TALLINN - Rebels, scandals, sex, drugs and bombs 's no wonder the U.S. government was keen to disassociate itself from the Manifest Film Festival. The festival, held this month in Tallinn and Tartu, is a celebration of American culture through film. Although the U.S. Embassy admirably contributed money toward the event, the back of the program carries a disclaimer 's the U.S. government does not endorse the content of the movies on display.
"The films chosen were, in their time, scandalous and innovative," explains Mihkel Randruut, co-director of the festival.
The eight films selected are a slice of U.S. counter-culture, chosen for their risque content and ground-breaking style. More importantly, they all fit the festival's chosen subject 's freedom of speech.
"They are from the most famous and best directors, such as Hitchcock, Welles and Kubrick. They showed topics which were not accepted at their time. For example, 'Midnight Cowboy' was the first R-rated film to win an Oscar."
As Randruut explains, many of the films looked to Europe for their influence 's a groundbreaking move for American cinema.
"Before [this time], Hollywood concentrated on epic movies with historical topics, or musicals. After that, they moved to more social topics."
Alfred Hitchcock's "Notorious" opens the festival. Risque for its time, the film shows screen sirens
Cary Grant and Ingrid Bergman in a story of espionage and love in Rio de Janiero.
The parade of screen legends continues with "Touch of Evil," featuring Charlton Heston, Janet Leigh and director Orson Welles. The film, a story of drugs, cops and explosions on a Mexcian border town, is considered a defining film noir, and opens with a famous 3.5 minute continuous shot.
Then there's the movie that introduced the concept of counter-culture to mainstream cinema, and gave a name, voice and image to the alternative lifestyles of the late 1960s - the motorcycle classic "Easy Rider." The plot follows Dennis Hopper and Peter Fonda as they high-tail their way to New Orleans. With their huge handlebars, leather jackets and hip slang, Hopper and Fonda encouraged an entire generation to head out on two wheels. The film features a supporting cast of Jack Nicholson and the infamous music producer Phil Spector, and laid the foundation for books and films such as "Fear and Loathing in Las Vegas."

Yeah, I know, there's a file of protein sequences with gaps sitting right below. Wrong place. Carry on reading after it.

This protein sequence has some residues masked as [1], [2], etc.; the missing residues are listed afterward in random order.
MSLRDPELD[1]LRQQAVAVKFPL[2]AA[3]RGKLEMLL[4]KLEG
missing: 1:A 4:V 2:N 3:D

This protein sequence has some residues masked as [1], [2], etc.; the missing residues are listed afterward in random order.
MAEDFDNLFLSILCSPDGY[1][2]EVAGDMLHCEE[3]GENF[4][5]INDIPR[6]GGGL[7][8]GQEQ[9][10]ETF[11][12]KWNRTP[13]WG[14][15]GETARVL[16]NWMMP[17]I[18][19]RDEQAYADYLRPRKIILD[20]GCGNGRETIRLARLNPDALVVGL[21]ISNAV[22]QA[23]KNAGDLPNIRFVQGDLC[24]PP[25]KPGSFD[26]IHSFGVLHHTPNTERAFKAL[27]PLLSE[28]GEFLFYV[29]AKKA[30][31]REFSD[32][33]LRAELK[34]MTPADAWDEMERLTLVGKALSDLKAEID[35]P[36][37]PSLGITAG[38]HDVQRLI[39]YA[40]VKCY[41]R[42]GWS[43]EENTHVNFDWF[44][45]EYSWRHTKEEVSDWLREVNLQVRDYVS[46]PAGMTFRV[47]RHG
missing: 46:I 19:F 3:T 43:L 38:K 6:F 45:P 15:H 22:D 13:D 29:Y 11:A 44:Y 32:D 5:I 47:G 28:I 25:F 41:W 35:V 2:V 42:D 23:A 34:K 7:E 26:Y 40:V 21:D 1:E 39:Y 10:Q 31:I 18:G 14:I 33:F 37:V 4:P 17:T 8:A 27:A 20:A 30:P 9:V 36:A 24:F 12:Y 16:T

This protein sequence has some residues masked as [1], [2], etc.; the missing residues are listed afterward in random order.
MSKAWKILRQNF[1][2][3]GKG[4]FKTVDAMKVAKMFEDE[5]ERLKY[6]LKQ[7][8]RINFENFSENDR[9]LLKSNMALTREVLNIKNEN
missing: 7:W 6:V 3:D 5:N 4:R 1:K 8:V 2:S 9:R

In "Midnight Cowboy," (1969) Jon Voight plays a cowboy-turned-gigolo working on the streets of New York who forms an unlikely friendship with a homeless conman, Dustin Hoffman. Undertones of a gay relationship between the two raised scandal at the time, yet the movie went on to win three Oscars including Best Film.
New York's alternative scene is again examined in "Ciao Manhattan," a trippy look inside life at Andy Warhol's notorious Factory. It tells the twin stories of Edie Sedgwick - one of Warhol's followers 's and her alter-ego character Susan Superstar. The characters' parallel quests for fame and ultimate demise are tied together 's the fictional account of Susan, as given by Edie, and the real life story of Edie, as revealed through her drug-fueled deterioration and eventual death.
Woody Allen and Stanley Kubrick both offer their best take at surreal comedy through "Sleeper" (1973) and "Dr. Strangelove" (1964).
The only recent film on the program is last year's "An Inconvenient Truth," a documentary about the looming threat of global warming, as told by former U.S. Vice President Al Gore. Shedding his political skin, Gore draws on his life-long campaigning over environmental issues to explain the science of global warming and its current and future effects on the planet. "Should we prepare for other threats besides terrorism?" Gore asks. The film has been nominated for a Best Documentary Oscar, an increasingly popular and competitive category since Michael Moore's entry to the genre.
The festival directors sought the opinions of Estonian film experts to make their final selection.
This is the second U.S. cultural film festival, but the fifth film festival to be held under the Manifest logo since 2004.
The brains behind the Manifest event is a group called The Culture Makers, which was also responsible for the "Femme Fatal" film festival held in summer.
Each of the films will be introduced by cultural professors or experts who will explain their significance in shaping American society.
"Last time we had full houses, so it is necessary to book tickets," Randruut advises.
Cult Film Festival
Cinema Soprus, Tallinn
Feb. 2 's 9
Harbour Theater, Tartu
Feb. 11 - 15